I’m sometimes surprised at how fast my modern car is compared to some classic race cars of not that long ago. The X180R is a beautiful car, sounds fantastic, it was a real pleasure to get to see it in action on the track, to run with it on the track. I was surprised I was able to catch it so easily. One of my neighbors speculated the car had a timing problem and wasn’t running properly. But it shows how automotive technology has advanced that my little 2006 street car can outrun a championship race car from 1990.
The thermostat didn’t give me much grief. The engine didn’t cool down too much between sessions, except for the lunch break. I was now faster than Bryan, so he wanted me ahead of him on the grid. Unfortunately, it took two laps to get the temperature back up. I’m fifteen seconds a lap slower without the second cam. After the two laps, I took off like a scalded cat; was able to execute a pass on the orange Exige that had flummoxed me earlier.
I improved my best time in each session, until my final aborted one. I put two wheels off twice, just barely, and was a little sideways or had wobbles a number of times but felt in control the whole time. With one lapse. In my final full session I came up on a black and yellow Mustang. He waved me by, pointing me right. I passed him on the left. After the session was over I found him in the paddock and apologized. Looking at the video, I see why I did it. He was moving right as he was pointing me right. Still, I was correct to apologize.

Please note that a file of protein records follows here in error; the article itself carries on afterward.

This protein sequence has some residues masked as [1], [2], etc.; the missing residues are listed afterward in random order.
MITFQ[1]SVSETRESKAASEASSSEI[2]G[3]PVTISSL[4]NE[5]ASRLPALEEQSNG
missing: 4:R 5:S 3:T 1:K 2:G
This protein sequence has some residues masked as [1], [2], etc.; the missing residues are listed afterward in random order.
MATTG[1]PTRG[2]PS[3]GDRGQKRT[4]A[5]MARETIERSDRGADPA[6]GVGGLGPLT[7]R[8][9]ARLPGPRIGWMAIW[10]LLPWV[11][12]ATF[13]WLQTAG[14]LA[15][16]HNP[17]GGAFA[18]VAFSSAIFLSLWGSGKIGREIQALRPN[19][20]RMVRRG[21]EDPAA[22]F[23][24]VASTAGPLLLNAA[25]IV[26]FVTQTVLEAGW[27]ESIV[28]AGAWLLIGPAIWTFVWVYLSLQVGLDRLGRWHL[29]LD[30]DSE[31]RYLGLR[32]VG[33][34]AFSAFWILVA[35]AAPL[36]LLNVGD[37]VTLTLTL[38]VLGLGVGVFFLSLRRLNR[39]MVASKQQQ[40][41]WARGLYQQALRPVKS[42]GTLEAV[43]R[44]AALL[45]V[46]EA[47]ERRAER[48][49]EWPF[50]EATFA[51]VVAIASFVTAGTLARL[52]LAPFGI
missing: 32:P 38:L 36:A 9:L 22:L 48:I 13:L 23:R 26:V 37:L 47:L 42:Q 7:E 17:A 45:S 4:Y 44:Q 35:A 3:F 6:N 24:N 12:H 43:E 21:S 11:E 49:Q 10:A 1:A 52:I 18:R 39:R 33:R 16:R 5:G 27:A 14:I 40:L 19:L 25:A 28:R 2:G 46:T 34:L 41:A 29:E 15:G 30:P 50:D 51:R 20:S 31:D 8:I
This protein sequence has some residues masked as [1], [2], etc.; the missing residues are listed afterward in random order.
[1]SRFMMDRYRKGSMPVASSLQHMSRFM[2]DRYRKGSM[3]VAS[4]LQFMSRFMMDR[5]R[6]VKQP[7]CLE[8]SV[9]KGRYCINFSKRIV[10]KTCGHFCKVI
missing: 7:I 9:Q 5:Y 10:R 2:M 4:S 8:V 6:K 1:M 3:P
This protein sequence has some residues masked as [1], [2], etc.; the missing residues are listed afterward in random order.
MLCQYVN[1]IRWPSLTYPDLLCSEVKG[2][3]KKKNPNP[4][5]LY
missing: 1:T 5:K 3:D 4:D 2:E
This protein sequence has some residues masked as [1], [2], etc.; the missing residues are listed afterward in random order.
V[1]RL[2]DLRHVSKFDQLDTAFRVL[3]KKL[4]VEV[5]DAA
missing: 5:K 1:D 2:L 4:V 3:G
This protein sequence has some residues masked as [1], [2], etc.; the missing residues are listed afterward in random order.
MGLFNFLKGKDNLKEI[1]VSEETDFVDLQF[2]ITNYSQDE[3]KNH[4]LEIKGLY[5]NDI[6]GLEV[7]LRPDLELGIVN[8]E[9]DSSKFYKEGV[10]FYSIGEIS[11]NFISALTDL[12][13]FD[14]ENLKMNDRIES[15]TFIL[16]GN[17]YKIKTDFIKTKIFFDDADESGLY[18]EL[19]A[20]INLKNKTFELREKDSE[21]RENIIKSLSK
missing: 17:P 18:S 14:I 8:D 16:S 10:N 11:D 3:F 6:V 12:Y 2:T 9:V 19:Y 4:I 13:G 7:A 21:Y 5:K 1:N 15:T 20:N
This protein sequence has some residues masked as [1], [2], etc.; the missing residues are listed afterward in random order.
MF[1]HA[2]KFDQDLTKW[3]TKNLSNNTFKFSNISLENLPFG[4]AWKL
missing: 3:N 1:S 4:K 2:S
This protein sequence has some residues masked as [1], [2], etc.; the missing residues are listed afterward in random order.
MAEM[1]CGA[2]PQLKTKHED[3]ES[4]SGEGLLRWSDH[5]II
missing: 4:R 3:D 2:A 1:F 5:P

By mid afternoon, Bryan’s exhaust gadget was discoloring his license plate. He unmounted the device for the final session and was not black flagged. He didn’t need to use it.
I ran half of what I thought was the final session, due to low fuel. Okay, I admit I was beginning to get fatigued. I didn’t have the best night’s sleep, and we had gotten a good dose of track time. I certainly won’t complain that I didn’t get my money’s worth.
At the end of the day, Caleb asked me which of the three days was my favorite. It didn’t take me long to say that today was the best of the three. There’s no doubt that a big part of it is the iconic nature of the place. I still can’t believe I got to run laps at Laguna Seca. Incredible, the stuff of fantasy. Lapping Laguna Seca in a Lotus is definitely one of the coolest things I’ve ever done.
My feelings now are quite a contrast to just 24 hours ago. I’m relieved and elated, still somewhat adrenalized, looking forward to a sound, well-earned night’s rest.
At Willows we switched gears. Now we switch directions: homeward bound.
The upgrade to Windows 10 has interfered with my video editing. Although I haven’t been able to do one yet for Sonoma, I did manage to make this two lap clip, second lap is my fast lap for the day.